Socrates said, “Know thyself.”
We say, “Know thy customers.”
And guess what? They don’t think like you do. You know your product and your website inside and out. You knew it when it was just a few sketches on a napkin. You have been using it in every form and iteration it has been through in its entire life-cycle. Your actions, decisions and preferences have been imprinted into everything from inventory to imagery and organisation.
However, many of your customers are coming to your site for the very first time. Many of them have a goal in mind and whether that goal is to buy a product, or simply to research, they are using your site because they believe it will help them achieve that goal. Others are cautiously poking around, a little unsure due to previous experiences that left them confused and dissatisfied.
“Knowing how people will use something is essential.”—Donald Norman
It is essential because it is a paradigm that you do not share. It is essential because it forces you to be objective and make decisions based on what the user needs and not a subjective preference. It is also essential because it can reveal fundamental flaws in the users assumptions and give you the insight to create something that both delights and engages the user.
User experience focused design aims to understand the reason a customer would be coming to your site and what they may want from it, then tries to lead them to that goal in as few clicks as possible. Here are a few points that all good user focused e-commerce sites have in common;
The best websites answer a binary question immediately. A binary question is a yes or no, and in e-commerce, the primary question will most often be “Is this of interest to me?”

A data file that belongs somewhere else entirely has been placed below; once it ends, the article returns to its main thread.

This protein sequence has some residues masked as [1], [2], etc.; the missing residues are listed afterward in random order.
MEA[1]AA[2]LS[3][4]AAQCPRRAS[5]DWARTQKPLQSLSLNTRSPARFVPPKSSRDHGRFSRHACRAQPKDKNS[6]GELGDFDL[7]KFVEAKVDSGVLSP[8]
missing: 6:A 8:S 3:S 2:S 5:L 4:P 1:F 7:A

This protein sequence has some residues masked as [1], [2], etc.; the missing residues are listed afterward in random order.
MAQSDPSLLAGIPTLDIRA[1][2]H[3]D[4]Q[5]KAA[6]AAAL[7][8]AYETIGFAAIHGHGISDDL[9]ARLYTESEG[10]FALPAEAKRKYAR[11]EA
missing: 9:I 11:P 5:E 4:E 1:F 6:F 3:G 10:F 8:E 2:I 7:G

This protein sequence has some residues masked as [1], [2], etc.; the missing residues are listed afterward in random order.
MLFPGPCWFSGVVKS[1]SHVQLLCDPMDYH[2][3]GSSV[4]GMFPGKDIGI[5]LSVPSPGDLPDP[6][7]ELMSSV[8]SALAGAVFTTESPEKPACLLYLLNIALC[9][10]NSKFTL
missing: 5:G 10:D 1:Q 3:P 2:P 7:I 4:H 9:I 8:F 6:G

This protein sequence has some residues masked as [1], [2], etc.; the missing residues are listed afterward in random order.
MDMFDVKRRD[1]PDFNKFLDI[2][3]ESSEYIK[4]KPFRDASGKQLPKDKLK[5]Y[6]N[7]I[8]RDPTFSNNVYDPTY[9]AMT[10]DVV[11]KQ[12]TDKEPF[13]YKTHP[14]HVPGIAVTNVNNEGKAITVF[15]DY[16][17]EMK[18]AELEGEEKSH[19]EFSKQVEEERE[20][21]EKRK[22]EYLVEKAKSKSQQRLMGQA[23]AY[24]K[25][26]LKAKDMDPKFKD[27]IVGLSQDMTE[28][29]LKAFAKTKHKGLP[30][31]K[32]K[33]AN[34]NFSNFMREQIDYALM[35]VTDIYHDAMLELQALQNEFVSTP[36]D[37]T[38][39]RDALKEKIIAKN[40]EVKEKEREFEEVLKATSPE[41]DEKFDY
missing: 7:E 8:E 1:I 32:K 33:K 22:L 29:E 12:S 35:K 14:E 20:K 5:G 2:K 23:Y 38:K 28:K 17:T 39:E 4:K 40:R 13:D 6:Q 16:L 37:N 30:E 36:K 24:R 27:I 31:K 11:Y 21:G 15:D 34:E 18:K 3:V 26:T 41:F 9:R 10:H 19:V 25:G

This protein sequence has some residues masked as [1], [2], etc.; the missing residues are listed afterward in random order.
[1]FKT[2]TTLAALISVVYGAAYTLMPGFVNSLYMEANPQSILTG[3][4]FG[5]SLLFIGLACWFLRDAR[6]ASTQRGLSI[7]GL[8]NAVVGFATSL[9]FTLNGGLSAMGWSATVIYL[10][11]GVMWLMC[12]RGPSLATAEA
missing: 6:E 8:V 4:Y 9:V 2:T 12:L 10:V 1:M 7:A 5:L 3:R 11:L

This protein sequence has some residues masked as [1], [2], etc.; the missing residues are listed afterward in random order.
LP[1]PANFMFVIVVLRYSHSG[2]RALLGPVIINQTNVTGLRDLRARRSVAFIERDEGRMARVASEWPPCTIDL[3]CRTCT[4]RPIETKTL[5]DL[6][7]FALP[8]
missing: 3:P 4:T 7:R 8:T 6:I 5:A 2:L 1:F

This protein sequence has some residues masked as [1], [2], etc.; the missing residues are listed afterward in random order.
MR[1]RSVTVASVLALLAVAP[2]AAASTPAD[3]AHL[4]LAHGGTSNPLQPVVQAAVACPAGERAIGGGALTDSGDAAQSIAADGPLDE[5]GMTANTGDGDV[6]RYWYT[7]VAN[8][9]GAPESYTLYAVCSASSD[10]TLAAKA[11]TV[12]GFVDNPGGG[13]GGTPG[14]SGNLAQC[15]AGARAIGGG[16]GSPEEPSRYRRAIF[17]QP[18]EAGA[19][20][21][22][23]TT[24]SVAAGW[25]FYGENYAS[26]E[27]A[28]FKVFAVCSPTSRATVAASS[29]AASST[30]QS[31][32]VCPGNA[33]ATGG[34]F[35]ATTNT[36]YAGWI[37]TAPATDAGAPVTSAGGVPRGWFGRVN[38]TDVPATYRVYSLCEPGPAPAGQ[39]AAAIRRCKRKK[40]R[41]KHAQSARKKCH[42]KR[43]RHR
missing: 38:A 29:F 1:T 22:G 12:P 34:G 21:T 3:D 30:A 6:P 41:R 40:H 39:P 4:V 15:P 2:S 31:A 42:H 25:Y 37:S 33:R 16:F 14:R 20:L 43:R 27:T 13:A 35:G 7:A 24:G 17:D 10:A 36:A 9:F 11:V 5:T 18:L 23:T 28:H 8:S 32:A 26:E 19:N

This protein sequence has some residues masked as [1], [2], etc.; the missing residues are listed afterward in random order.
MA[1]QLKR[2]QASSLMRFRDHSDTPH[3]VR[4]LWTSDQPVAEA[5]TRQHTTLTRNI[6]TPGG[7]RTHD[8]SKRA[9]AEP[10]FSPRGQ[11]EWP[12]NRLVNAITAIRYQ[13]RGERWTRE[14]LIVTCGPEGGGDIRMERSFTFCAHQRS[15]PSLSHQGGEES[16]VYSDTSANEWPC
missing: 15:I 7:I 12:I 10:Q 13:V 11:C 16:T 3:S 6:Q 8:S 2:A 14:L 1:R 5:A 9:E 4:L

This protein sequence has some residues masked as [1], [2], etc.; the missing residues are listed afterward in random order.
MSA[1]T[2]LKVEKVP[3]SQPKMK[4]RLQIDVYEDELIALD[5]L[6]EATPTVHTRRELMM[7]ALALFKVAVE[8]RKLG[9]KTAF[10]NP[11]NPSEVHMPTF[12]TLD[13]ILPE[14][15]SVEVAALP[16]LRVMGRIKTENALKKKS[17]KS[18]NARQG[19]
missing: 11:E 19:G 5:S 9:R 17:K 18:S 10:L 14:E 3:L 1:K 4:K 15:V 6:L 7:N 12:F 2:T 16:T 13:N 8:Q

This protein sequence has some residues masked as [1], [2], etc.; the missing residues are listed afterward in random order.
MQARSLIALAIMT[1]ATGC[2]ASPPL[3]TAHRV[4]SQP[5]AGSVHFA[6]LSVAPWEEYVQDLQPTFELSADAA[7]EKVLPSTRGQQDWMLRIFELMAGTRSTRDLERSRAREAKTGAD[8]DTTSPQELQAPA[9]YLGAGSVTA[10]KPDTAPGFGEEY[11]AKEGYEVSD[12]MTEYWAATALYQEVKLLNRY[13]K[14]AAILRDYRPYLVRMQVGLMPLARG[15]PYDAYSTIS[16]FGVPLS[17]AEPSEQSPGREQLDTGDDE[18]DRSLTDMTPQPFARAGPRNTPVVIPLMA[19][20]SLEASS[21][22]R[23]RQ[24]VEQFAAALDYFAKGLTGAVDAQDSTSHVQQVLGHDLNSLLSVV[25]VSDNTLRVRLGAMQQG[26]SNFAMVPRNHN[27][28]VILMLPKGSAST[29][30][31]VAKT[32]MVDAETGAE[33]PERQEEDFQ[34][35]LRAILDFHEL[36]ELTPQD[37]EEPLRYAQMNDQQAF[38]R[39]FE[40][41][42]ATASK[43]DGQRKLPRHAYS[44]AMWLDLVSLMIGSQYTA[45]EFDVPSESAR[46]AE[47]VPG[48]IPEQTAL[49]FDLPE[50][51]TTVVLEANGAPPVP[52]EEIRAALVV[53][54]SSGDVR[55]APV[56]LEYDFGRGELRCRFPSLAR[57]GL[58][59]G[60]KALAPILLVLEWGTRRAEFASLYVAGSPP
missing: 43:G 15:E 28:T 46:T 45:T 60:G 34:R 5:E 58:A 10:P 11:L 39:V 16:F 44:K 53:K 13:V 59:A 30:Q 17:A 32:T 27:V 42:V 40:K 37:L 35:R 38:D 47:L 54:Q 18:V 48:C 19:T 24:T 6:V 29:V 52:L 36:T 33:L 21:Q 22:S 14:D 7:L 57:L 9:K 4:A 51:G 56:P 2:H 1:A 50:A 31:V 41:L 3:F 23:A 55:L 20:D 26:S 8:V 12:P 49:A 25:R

We take information from pictures and videos faster than from text, and so the imagery on your website should make it instantly clear to a customer what kind of products you sell.
If you walked into a store and it was a mess, you would probably decide that it was not very well managed. It is the same in e-commerce. A site with poorly sized images, broken links and inconsistent fonts will immediately give customers the impression of a disorganised business. Customers are less likely to trust a company to protect their details, or deliver their purchases quickly, if they appear to be a disorganised mess. Continuity of images, text and brand colours, all tell a customer that the site they are looking at is professional and trust worthy.
Security is always the number one reason for buyer hesitation. Security logos should be displayed clearly. Customer testimonials are a strong way to increase trust, and should be used throughout an e-commerce website. Use testimonials to highlight how great products are, how quick your delivery is and what great service you provide. Under no circumstances should testimonials be hidden away on their own page.
The second most common cause of customer hesitation is returns. In a survey by comScore and UPS, 63% of American consumers check the return policy before making a purchase and 48% would shop more with retailers that offer hassle-free returns. These policies can have an even greater impact on international consumers, most notably in Germany where 72% of consumers would give more business to stores with hassle-free returns. Make sure that your returns policy, or a link to it, is clearly displayed on your homepage and on product pages too. This BigCommerce homepage designed by Frooition for oemassive.com is a perfect example.